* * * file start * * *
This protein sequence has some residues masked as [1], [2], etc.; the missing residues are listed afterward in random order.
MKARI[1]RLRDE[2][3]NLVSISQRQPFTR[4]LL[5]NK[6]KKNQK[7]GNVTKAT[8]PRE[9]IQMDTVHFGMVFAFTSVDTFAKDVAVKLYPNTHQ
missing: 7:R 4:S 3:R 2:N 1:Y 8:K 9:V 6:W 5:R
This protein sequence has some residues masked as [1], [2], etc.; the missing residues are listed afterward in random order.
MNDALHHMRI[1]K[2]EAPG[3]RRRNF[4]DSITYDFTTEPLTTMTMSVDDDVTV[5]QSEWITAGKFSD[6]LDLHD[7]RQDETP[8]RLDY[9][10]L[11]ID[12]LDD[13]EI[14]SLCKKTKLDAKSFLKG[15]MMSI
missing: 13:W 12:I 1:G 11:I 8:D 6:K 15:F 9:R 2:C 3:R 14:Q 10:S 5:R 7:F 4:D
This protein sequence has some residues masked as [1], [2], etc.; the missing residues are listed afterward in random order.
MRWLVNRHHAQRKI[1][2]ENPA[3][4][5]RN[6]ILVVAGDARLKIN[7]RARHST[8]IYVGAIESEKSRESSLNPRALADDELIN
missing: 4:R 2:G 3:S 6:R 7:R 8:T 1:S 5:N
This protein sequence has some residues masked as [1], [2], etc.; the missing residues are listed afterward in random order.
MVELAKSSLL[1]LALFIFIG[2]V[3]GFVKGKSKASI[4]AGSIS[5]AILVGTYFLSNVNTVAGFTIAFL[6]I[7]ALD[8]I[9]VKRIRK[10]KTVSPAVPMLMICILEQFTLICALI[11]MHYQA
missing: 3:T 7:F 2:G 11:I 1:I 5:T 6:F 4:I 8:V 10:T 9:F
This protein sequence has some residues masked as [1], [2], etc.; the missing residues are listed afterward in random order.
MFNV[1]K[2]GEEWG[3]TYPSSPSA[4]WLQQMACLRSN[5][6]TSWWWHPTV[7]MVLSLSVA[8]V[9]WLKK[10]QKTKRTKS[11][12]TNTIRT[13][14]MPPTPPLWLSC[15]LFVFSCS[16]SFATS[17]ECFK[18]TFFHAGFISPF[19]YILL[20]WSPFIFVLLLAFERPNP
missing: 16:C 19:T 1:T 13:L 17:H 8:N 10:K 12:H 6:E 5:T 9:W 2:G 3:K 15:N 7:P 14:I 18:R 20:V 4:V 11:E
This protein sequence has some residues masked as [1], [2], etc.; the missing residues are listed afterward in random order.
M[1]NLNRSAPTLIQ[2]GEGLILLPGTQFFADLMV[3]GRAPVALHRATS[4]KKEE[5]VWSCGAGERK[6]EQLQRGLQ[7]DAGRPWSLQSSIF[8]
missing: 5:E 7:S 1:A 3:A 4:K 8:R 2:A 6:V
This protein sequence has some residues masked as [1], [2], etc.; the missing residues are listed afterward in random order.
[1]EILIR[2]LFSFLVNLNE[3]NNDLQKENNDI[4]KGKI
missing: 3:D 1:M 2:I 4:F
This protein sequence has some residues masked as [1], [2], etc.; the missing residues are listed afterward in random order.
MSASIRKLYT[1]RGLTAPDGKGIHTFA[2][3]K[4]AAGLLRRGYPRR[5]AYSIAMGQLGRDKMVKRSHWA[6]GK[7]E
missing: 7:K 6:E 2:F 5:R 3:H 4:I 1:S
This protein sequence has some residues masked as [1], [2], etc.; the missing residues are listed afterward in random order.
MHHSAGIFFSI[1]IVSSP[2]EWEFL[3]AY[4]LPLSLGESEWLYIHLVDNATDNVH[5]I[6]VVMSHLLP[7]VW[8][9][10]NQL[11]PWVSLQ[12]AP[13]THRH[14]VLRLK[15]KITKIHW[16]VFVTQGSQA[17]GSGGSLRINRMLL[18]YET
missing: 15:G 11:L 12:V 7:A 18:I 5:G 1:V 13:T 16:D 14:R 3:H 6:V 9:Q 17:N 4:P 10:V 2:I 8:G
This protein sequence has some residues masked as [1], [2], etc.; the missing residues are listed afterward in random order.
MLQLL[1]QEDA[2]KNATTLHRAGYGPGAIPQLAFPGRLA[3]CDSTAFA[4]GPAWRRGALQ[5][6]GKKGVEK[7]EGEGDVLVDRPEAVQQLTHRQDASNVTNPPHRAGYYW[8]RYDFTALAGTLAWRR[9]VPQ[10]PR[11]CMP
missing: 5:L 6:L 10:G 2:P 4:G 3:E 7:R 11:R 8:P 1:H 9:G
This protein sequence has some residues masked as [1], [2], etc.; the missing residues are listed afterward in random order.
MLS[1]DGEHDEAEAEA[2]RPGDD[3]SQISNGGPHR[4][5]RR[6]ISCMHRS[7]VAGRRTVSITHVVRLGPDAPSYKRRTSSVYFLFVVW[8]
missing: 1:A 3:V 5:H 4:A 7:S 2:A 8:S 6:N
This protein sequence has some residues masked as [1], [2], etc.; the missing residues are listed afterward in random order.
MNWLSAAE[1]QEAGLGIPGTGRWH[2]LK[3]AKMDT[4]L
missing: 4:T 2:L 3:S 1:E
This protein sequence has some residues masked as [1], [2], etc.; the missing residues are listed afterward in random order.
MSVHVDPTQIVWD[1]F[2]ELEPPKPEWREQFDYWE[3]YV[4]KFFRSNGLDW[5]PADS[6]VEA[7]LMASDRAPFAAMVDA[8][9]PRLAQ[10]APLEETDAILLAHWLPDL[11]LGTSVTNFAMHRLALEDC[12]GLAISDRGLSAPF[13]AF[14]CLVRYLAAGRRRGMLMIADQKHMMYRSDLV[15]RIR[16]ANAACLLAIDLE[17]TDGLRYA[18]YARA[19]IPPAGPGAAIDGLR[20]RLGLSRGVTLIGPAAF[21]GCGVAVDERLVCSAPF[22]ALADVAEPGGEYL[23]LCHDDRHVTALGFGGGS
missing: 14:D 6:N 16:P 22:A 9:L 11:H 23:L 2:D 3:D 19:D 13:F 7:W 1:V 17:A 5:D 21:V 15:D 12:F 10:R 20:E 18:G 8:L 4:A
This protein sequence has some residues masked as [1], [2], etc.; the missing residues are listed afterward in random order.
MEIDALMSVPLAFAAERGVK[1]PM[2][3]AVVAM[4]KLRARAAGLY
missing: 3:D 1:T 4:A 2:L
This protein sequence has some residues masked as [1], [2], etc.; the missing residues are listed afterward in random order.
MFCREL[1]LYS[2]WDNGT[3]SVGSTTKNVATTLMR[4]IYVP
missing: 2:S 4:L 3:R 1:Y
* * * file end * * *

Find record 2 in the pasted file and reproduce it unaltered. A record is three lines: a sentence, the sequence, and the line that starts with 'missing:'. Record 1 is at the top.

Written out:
This protein sequence has some residues masked as [1], [2], etc.; the missing residues are listed afterward in random order.
MNDALHHMRI[1]K[2]EAPG[3]RRRNF[4]DSITYDFTTEPLTTMTMSVDDDVTV[5]QSEWITAGKFSD[6]LDLHD[7]RQDETP[8]RLDY[9][10]L[11]ID[12]LDD[13]EI[14]SLCKKTKLDAKSFLKG[15]MMSI
missing: 13:W 12:I 1:G 11:I 8:D 6:K 15:F 9:R 2:C 3:R 14:Q 10:S 5:R 7:F 4:D